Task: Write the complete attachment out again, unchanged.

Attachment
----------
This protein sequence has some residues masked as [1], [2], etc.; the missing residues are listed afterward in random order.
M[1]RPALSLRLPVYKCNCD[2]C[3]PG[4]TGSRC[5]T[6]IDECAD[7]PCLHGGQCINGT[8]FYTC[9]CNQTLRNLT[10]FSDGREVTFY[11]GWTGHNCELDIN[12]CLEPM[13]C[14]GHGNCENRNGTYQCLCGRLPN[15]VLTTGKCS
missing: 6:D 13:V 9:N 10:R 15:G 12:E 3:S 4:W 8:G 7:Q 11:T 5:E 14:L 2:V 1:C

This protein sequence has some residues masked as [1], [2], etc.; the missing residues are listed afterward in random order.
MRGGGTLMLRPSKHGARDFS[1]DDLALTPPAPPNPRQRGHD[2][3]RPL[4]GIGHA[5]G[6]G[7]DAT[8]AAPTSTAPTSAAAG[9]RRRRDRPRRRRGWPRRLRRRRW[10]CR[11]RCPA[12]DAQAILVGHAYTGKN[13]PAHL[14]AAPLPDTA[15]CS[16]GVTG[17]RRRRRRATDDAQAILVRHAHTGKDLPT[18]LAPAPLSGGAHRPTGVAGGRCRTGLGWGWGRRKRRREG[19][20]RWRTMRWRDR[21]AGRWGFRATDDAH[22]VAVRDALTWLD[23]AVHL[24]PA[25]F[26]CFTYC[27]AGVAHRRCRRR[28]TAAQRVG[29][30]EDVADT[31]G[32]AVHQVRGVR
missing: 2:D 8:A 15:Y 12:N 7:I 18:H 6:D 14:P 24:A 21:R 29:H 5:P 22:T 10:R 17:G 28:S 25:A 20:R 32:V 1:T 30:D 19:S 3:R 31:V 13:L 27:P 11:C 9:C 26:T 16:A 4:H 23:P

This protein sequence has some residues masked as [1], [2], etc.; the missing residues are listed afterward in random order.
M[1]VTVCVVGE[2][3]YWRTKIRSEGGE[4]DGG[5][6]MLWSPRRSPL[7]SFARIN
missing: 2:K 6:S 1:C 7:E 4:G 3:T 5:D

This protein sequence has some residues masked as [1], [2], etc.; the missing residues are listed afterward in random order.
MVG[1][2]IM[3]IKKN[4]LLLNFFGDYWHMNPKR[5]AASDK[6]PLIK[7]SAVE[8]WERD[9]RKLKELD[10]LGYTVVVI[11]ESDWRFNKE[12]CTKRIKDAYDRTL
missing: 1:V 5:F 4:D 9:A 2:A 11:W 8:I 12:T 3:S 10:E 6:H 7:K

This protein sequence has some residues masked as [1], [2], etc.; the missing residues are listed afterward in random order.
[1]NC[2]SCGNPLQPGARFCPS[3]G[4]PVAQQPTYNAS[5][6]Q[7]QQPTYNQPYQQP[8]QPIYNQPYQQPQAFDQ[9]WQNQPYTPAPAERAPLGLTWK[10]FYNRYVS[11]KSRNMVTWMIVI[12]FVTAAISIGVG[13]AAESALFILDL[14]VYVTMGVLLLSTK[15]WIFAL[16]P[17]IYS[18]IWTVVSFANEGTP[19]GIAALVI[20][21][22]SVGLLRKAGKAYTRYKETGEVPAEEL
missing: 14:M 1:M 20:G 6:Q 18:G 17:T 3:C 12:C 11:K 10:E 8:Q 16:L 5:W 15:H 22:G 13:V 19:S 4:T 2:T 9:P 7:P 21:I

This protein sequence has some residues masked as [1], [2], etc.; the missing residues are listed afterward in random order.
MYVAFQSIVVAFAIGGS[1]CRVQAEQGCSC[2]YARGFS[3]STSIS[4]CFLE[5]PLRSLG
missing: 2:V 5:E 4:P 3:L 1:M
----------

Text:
This protein sequence has some residues masked as [1], [2], etc.; the missing residues are listed afterward in random order.
M[1]RPALSLRLPVYKCNCD[2]C[3]PG[4]TGSRC[5]T[6]IDECAD[7]PCLHGGQCINGT[8]FYTC[9]CNQTLRNLT[10]FSDGREVTFY[11]GWTGHNCELDIN[12]CLEPM[13]C[14]GHGNCENRNGTYQCLCGRLPN[15]VLTTGKCS
missing: 6:D 13:V 9:N 10:R 15:G 12:E 3:S 4:W 8:G 7:Q 11:T 5:E 14:L 2:V 1:C

This protein sequence has some residues masked as [1], [2], etc.; the missing residues are listed afterward in random order.
MRGGGTLMLRPSKHGARDFS[1]DDLALTPPAPPNPRQRGHD[2][3]RPL[4]GIGHA[5]G[6]G[7]DAT[8]AAPTSTAPTSAAAG[9]RRRRDRPRRRRGWPRRLRRRRW[10]CR[11]RCPA[12]DAQAILVGHAYTGKN[13]PAHL[14]AAPLPDTA[15]CS[16]GVTG[17]RRRRRRATDDAQAILVRHAHTGKDLPT[18]LAPAPLSGGAHRPTGVAGGRCRTGLGWGWGRRKRRREG[19][20]RWRTMRWRDR[21]AGRWGFRATDDAH[22]VAVRDALTWLD[23]AVHL[24]PA[25]F[26]CFTYC[27]AGVAHRRCRRR[28]TAAQRVG[29][30]EDVADT[31]G[32]AVHQVRGVR
missing: 2:D 8:A 15:Y 12:N 7:I 18:H 6:D 14:P 24:A 21:R 29:H 5:P 22:T 10:R 17:G 28:S 25:A 20:R 32:V 1:T 30:D 19:S 3:R 31:V 13:L 27:P 11:C 9:C 26:T 16:A 4:H 23:P

This protein sequence has some residues masked as [1], [2], etc.; the missing residues are listed afterward in random order.
M[1]VTVCVVGE[2][3]YWRTKIRSEGGE[4]DGG[5][6]MLWSPRRSPL[7]SFARIN
missing: 2:K 6:S 1:C 7:E 4:G 3:T 5:D

This protein sequence has some residues masked as [1], [2], etc.; the missing residues are listed afterward in random order.
MVG[1][2]IM[3]IKKN[4]LLLNFFGDYWHMNPKR[5]AASDK[6]PLIK[7]SAVE[8]WERD[9]RKLKELD[10]LGYTVVVI[11]ESDWRFNKE[12]CTKRIKDAYDRTL
missing: 1:V 5:F 4:D 9:A 2:A 11:W 8:I 12:T 3:S 10:E 6:H 7:K

This protein sequence has some residues masked as [1], [2], etc.; the missing residues are listed afterward in random order.
[1]NC[2]SCGNPLQPGARFCPS[3]G[4]PVAQQPTYNAS[5][6]Q[7]QQPTYNQPYQQP[8]QPIYNQPYQQPQAFDQ[9]WQNQPYTPAPAERAPLGLTWK[10]FYNRYVS[11]KSRNMVTWMIVI[12]FVTAAISIGVG[13]AAESALFILDL[14]VYVTMGVLLLSTK[15]WIFAL[16]P[17]IYS[18]IWTVVSFANEGTP[19]GIAALVI[20][21][22]SVGLLRKAGKAYTRYKETGEVPAEEL
missing: 14:M 1:M 20:G 6:Q 18:G 17:T 3:C 12:C 11:K 10:E 8:Q 16:L 5:W 15:H 22:G 13:V 19:S 4:T 2:T 9:P 7:P 21:I

This protein sequence has some residues masked as [1], [2], etc.; the missing residues are listed afterward in random order.
MYVAFQSIVVAFAIGGS[1]CRVQAEQGCSC[2]YARGFS[3]STSIS[4]CFLE[5]PLRSLG
missing: 2:V 5:E 4:P 3:L 1:M